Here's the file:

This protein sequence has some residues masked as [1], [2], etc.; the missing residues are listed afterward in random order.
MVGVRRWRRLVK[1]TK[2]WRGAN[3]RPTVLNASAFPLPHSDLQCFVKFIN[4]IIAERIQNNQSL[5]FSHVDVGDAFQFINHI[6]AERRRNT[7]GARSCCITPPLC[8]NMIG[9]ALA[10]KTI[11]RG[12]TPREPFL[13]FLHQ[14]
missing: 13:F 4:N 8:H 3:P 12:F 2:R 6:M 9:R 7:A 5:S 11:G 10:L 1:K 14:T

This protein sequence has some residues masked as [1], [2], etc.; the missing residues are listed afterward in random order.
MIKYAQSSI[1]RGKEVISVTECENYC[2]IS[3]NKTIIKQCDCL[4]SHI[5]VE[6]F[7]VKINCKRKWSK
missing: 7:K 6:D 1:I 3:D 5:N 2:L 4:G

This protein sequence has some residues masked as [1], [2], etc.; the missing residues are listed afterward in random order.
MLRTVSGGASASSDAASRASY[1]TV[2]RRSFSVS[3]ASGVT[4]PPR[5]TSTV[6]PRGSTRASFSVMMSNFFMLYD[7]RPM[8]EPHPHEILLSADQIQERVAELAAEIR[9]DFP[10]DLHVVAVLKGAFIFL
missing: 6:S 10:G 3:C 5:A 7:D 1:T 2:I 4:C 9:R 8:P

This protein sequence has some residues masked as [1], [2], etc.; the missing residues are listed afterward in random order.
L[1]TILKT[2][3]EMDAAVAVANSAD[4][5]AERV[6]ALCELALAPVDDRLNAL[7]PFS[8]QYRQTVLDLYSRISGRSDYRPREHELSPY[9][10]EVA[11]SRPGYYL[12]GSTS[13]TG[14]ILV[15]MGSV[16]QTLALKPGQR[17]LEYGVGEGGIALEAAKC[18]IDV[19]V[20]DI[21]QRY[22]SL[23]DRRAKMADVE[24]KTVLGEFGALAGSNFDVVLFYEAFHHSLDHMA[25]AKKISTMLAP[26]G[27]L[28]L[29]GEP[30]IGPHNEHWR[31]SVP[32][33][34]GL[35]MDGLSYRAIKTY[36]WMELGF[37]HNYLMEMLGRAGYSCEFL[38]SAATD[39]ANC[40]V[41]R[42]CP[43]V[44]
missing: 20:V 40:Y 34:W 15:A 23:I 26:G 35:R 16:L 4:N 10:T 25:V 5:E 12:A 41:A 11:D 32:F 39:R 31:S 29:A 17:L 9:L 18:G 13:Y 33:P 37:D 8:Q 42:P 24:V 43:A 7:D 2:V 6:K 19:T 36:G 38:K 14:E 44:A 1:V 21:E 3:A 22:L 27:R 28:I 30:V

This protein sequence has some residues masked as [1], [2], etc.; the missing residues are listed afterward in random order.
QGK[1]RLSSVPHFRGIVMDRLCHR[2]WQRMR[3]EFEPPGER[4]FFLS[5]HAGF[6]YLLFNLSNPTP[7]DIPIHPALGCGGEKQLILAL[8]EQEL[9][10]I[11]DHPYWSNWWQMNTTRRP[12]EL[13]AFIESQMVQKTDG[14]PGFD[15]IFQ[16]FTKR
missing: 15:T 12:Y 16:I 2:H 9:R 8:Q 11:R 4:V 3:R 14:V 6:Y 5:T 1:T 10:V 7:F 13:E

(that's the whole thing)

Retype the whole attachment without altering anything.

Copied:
This protein sequence has some residues masked as [1], [2], etc.; the missing residues are listed afterward in random order.
MVGVRRWRRLVK[1]TK[2]WRGAN[3]RPTVLNASAFPLPHSDLQCFVKFIN[4]IIAERIQNNQSL[5]FSHVDVGDAFQFINHI[6]AERRRNT[7]GARSCCITPPLC[8]NMIG[9]ALA[10]KTI[11]RG[12]TPREPFL[13]FLHQ[14]
missing: 13:F 4:N 8:H 3:P 12:F 2:R 6:M 9:R 7:A 5:S 11:G 10:L 1:K 14:T

This protein sequence has some residues masked as [1], [2], etc.; the missing residues are listed afterward in random order.
MIKYAQSSI[1]RGKEVISVTECENYC[2]IS[3]NKTIIKQCDCL[4]SHI[5]VE[6]F[7]VKINCKRKWSK
missing: 7:K 6:D 1:I 3:D 5:N 2:L 4:G

This protein sequence has some residues masked as [1], [2], etc.; the missing residues are listed afterward in random order.
MLRTVSGGASASSDAASRASY[1]TV[2]RRSFSVS[3]ASGVT[4]PPR[5]TSTV[6]PRGSTRASFSVMMSNFFMLYD[7]RPM[8]EPHPHEILLSADQIQERVAELAAEIR[9]DFP[10]DLHVVAVLKGAFIFL
missing: 6:S 10:G 3:C 5:A 7:D 1:T 2:I 4:C 9:R 8:P

This protein sequence has some residues masked as [1], [2], etc.; the missing residues are listed afterward in random order.
L[1]TILKT[2][3]EMDAAVAVANSAD[4][5]AERV[6]ALCELALAPVDDRLNAL[7]PFS[8]QYRQTVLDLYSRISGRSDYRPREHELSPY[9][10]EVA[11]SRPGYYL[12]GSTS[13]TG[14]ILV[15]MGSV[16]QTLALKPGQR[17]LEYGVGEGGIALEAAKC[18]IDV[19]V[20]DI[21]QRY[22]SL[23]DRRAKMADVE[24]KTVLGEFGALAGSNFDVVLFYEAFHHSLDHMA[25]AKKISTMLAP[26]G[27]L[28]L[29]GEP[30]IGPHNEHWR[31]SVP[32][33][34]GL[35]MDGLSYRAIKTY[36]WMELGF[37]HNYLMEMLGRAGYSCEFL[38]SAATD[39]ANC[40]V[41]R[42]CP[43]V[44]
missing: 20:V 40:Y 34:W 15:A 23:I 26:G 35:R 16:L 4:N 10:T 25:V 5:E 12:A 41:A 11:D 32:F 39:R 31:S 29:A 17:L 9:L 18:G 13:Y 33:P 37:D 8:Q 42:P 24:V 43:A 7:D 2:V 6:K 19:T 36:G 38:K 14:E 44:A 1:V 21:E 3:A 22:L 27:R 28:I 30:V

This protein sequence has some residues masked as [1], [2], etc.; the missing residues are listed afterward in random order.
QGK[1]RLSSVPHFRGIVMDRLCHR[2]WQRMR[3]EFEPPGER[4]FFLS[5]HAGF[6]YLLFNLSNPTP[7]DIPIHPALGCGGEKQLILAL[8]EQEL[9][10]I[11]DHPYWSNWWQMNTTRRP[12]EL[13]AFIESQMVQKTDG[14]PGFD[15]IFQ[16]FTKR
missing: 15:T 12:Y 16:I 2:H 9:R 8:Q 11:R 4:V 3:R 14:V 6:Y 5:T 1:T 10:V 7:F 13:E